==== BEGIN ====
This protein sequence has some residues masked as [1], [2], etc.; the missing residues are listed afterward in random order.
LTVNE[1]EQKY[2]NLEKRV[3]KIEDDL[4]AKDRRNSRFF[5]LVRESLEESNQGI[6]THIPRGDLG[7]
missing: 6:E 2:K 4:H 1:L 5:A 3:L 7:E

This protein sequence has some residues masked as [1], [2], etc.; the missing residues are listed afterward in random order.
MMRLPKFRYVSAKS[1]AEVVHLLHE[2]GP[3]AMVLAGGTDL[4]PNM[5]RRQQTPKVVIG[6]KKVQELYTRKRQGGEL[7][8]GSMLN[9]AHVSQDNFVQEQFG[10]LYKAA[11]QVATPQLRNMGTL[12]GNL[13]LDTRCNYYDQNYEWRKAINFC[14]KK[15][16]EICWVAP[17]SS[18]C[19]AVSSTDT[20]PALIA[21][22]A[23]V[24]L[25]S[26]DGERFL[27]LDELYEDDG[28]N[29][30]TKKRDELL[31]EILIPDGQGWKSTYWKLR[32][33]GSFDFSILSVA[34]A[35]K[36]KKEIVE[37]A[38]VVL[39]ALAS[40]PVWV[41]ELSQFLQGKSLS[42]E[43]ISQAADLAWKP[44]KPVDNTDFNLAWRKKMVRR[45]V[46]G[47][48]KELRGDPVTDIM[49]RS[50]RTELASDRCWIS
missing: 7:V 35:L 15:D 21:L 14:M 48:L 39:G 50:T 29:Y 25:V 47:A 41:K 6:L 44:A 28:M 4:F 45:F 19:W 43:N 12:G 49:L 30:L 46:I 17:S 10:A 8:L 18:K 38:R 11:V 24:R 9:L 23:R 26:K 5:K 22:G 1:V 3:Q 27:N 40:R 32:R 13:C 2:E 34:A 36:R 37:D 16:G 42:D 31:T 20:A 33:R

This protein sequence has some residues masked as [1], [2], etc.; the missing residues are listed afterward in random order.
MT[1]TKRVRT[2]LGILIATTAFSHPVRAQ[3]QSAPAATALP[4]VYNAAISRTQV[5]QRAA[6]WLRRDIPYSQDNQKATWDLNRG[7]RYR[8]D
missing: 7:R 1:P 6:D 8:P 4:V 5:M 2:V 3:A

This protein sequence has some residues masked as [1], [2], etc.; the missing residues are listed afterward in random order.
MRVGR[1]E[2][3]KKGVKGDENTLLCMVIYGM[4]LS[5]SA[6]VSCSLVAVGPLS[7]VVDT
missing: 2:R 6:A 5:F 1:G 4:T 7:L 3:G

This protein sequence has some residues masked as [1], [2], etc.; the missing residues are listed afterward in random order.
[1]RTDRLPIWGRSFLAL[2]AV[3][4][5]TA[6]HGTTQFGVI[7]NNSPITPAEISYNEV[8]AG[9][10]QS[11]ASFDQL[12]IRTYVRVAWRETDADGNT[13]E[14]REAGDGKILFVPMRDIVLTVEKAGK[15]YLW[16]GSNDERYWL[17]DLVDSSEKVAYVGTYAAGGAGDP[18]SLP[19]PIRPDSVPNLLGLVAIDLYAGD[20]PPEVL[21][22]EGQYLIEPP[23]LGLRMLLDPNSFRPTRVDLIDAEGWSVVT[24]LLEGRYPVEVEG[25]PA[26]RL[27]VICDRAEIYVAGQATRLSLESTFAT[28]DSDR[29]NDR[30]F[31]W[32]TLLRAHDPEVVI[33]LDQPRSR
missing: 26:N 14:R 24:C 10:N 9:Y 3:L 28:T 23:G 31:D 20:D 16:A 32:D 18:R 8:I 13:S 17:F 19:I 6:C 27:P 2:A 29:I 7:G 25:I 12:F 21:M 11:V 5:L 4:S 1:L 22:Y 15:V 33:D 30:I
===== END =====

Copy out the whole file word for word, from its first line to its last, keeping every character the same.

This protein sequence has some residues masked as [1], [2], etc.; the missing residues are listed afterward in random order.
LTVNE[1]EQKY[2]NLEKRV[3]KIEDDL[4]AKDRRNSRFF[5]LVRESLEESNQGI[6]THIPRGDLG[7]
missing: 6:E 2:K 4:H 1:L 5:A 3:L 7:E

This protein sequence has some residues masked as [1], [2], etc.; the missing residues are listed afterward in random order.
MMRLPKFRYVSAKS[1]AEVVHLLHE[2]GP[3]AMVLAGGTDL[4]PNM[5]RRQQTPKVVIG[6]KKVQELYTRKRQGGEL[7][8]GSMLN[9]AHVSQDNFVQEQFG[10]LYKAA[11]QVATPQLRNMGTL[12]GNL[13]LDTRCNYYDQNYEWRKAINFC[14]KK[15][16]EICWVAP[17]SS[18]C[19]AVSSTDT[20]PALIA[21][22]A[23]V[24]L[25]S[26]DGERFL[27]LDELYEDDG[28]N[29][30]TKKRDELL[31]EILIPDGQGWKSTYWKLR[32][33]GSFDFSILSVA[34]A[35]K[36]KKEIVE[37]A[38]VVL[39]ALAS[40]PVWV[41]ELSQFLQGKSLS[42]E[43]ISQAADLAWKP[44]KPVDNTDFNLAWRKKMVRR[45]V[46]G[47][48]KELRGDPVTDIM[49]RS[50]RTELASDRCWIS
missing: 7:V 35:L 15:D 21:L 14:M 48:L 39:G 50:T 29:Y 25:V 47:A 41:K 6:L 44:A 28:M 4:F 45:F 19:W 43:N 12:G 49:L 30:L 46:I 17:S 10:A 8:L 18:K 38:R 11:V 24:R 9:L 23:R 26:K 5:K 22:G 1:V 3:Q 27:N 40:R 32:R 13:C 2:E 34:A 36:R 37:D 16:G 42:D 31:T 20:A 33:R

This protein sequence has some residues masked as [1], [2], etc.; the missing residues are listed afterward in random order.
MT[1]TKRVRT[2]LGILIATTAFSHPVRAQ[3]QSAPAATALP[4]VYNAAISRTQV[5]QRAA[6]WLRRDIPYSQDNQKATWDLNRG[7]RYR[8]D
missing: 7:R 1:P 6:D 8:P 4:V 5:M 2:V 3:A

This protein sequence has some residues masked as [1], [2], etc.; the missing residues are listed afterward in random order.
MRVGR[1]E[2][3]KKGVKGDENTLLCMVIYGM[4]LS[5]SA[6]VSCSLVAVGPLS[7]VVDT
missing: 2:R 6:A 5:F 1:G 4:T 7:L 3:G

This protein sequence has some residues masked as [1], [2], etc.; the missing residues are listed afterward in random order.
[1]RTDRLPIWGRSFLAL[2]AV[3][4][5]TA[6]HGTTQFGVI[7]NNSPITPAEISYNEV[8]AG[9][10]QS[11]ASFDQL[12]IRTYVRVAWRETDADGNT[13]E[14]REAGDGKILFVPMRDIVLTVEKAGK[15]YLW[16]GSNDERYWL[17]DLVDSSEKVAYVGTYAAGGAGDP[18]SLP[19]PIRPDSVPNLLGLVAIDLYAGD[20]PPEVL[21][22]EGQYLIEPP[23]LGLRMLLDPNSFRPTRVDLIDAEGWSVVT[24]LLEGRYPVEVEG[25]PA[26]RL[27]VICDRAEIYVAGQATRLSLESTFAT[28]DSDR[29]NDR[30]F[31]W[32]TLLRAHDPEVVI[33]LDQPRSR
missing: 26:N 14:R 24:C 10:N 9:Y 3:L 28:T 23:G 31:D 20:D 16:A 32:D 18:R 8:I 13:S 17:F 19:I 6:C 27:P 2:A 29:I 7:G 25:I 12:F 21:M 11:V 5:L 4:S 1:L 22:Y 15:V 33:D 30:I